Hadley's Debbie Good sits down to continue a conversation with author and visually impaired world traveler Dr. Wendy David. Together they explore a wide variety of helpful hints covering train, plane, and cruise travel as well as practical information on traveling internationally and navigating hotels.
Traveling with a Visual Impairment, Part 2
Presented by Ricky Enger
Ricky Enger: Welcome to Hadley Presents. I'm your host, Ricky Enger, inviting you to sit back, relax and enjoy a conversation with the experts. Today's experts join us for part two of our series discussing travel from a blindness or low vision perspective. We welcome again Dr. Wendy David, author of Sites Unseen: Traveling Without Sight, and Hadley learning expert, Debbie Good. Thank you, guys, for coming back. How are you?
Wendy David: Great. Thanks so much for having me back.
Debbie Good: Yes, and I'm doing great too. I just came back from Paris and I'm all fired up.
Ricky Enger: So we had a huge list of questions and I've probably thought about 20 more since our last recording, but we only have time for a finite number of them. Let's jump right into that Debbie, shall we?
Debbie Good: Sure. In your book, you mention perhaps the first day that you arrive in the city, just getting your bearings, so then you can go off and see the sites more efficiently because you've taken that one day just to figure out where you are and what things are close.
Wendy David: And that's helpful for me. Often there's jet lag involved, too. If I have my dog with me, just finding the best relief area. We've had to be very creative. Some relief areas have had to be down in a parking garage in the middle of downtown. Some relief areas have had to be between two houses in an alley in Italy. Sometimes it does take a little while to kind of figure these things out. So if I can get those things figured out the first day, then the rest of the trip is a little less stressful for me and I can really get going on what I want to do.
Debbie Good: That makes sense. And you mention traveling with your guide dog. Are there any instances where you would not bring your guide dog, and use the cane instead?
Wendy David: First of all, I would say that I always bring a cane, whether or not I have a guide dog with me because there may be instances where the cane will be handy as well. For instance, on the airplane, the little teeny tiny bathrooms are often not possible to get you and a dog in and out. There's a story in the book about one of my dogs who had to stand on top of the toilet for me to open the door. I usually, from the get-go, train my dog to stay right at the seat or attach her to the seat post and then use a cane to go to the bathroom. But there's other places where maybe I just prefer not to take my dog. I recently started doing some third world travel. I hadn't done that before. It's kind of a whole different situation with very long trips.
A cane, you don't have to get out and relieve. A cane also can't get sick by eating something off the ground. Some of the places I've been to, the water you had to drink only bottled water. Some of them didn't have good drainage and so you were walking through lots of puddles and getting very wet. And some of the places I've been to such as Nepal has a very high rabies rate so it would not have been a safe place to take my dog. And I also felt that I wanted more sighted assistance as well. And so I went with a tour group. However, when I go to places that I feel I can navigate fairly well and it makes sense to take my dog, such as cruises or Hawaii or Europe, I'm very happy to have my dog and I feel much more confident traveling that way.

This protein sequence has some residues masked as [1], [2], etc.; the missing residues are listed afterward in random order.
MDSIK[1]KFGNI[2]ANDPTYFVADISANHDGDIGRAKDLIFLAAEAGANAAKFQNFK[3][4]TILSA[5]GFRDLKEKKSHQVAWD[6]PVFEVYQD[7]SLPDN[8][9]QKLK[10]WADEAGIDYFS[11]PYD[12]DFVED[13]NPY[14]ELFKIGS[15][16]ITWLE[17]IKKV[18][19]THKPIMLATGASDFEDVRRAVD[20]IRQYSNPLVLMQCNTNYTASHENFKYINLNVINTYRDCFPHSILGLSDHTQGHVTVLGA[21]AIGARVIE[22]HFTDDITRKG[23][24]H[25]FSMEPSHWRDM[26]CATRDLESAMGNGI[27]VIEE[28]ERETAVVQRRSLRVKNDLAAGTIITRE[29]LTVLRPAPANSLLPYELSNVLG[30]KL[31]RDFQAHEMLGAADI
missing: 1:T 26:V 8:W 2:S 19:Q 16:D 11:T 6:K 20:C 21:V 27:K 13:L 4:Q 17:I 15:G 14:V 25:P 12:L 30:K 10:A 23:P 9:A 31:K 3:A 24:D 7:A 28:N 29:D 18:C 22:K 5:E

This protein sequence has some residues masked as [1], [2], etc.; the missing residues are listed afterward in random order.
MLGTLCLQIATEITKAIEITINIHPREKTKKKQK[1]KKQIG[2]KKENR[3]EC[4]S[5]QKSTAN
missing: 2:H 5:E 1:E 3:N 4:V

Debbie Good: And when you arrive at a place, then you go to a hotel, do you have any tips you could share with us about getting around in a hotel?
Wendy David: Hotels are interesting because they're not always what you think they're going to be if you just go by the website I want to know that I'm accessible and can get around fairly well and I do want to know that Usually I prefer to have a restaurant either in the hotel or nearby, possibly room service, not always. And at least someone there at the desk that I'd be able to ask if I have a question. And so those are sort of “before I get there” kinds of things.
But when you get there there's quite a few things that you can do that make it quite easy. I mention in the book some different tactics such as bringing a rubber band and putting around the doorknob, if it's an older place or in Europe where they don't have braille signage that could be helpful to find the door. As long as the maid doesn't take it off. You can take your key card, the electronic keycard and maybe bend a corner, put a piece of scotch tape or cut a corner. It's always good in your packing to carry a thing of scotch tape and maybe some extra rubber bands. I like to throw in a pack of Loc-Dots in case they have a microwave or something. Little easy things that you can take if you don't want to take Loc-Dots, which can get a bit pricey, are those little sticky reinforcements that you put on three-hole punched paper when the whole tears. You can just take a little reinforcement and stick it on something like a shampoo bottle, so you know the difference between that and conditioner.
And then I try to get as good an orientation as I can to the room when I first go in. And usually I'll give the person a fairly good tip if they've spent some time with me, making sure that I know if the curtains should be closed or not. Because sometimes people can see in and you don't realize it. Maybe where an exit, fire exit is or the staircase if I need to get out and the elevators aren't working and if it has room service, perhaps what the hours are. But a lot of those things you can find out from the front desk staff also. And also, it's helpful to know how to retrieve your voicemail in case you're expecting calls if you're meeting up with people or that sort of thing. Sometimes it's little buttons that you push and that's another nice use of Loc-Dots or the little sticky reinforcement to just put something on the button that you might be using quite a bit.
Debbie Good: Thank you. Can you tell me again the name of the dots?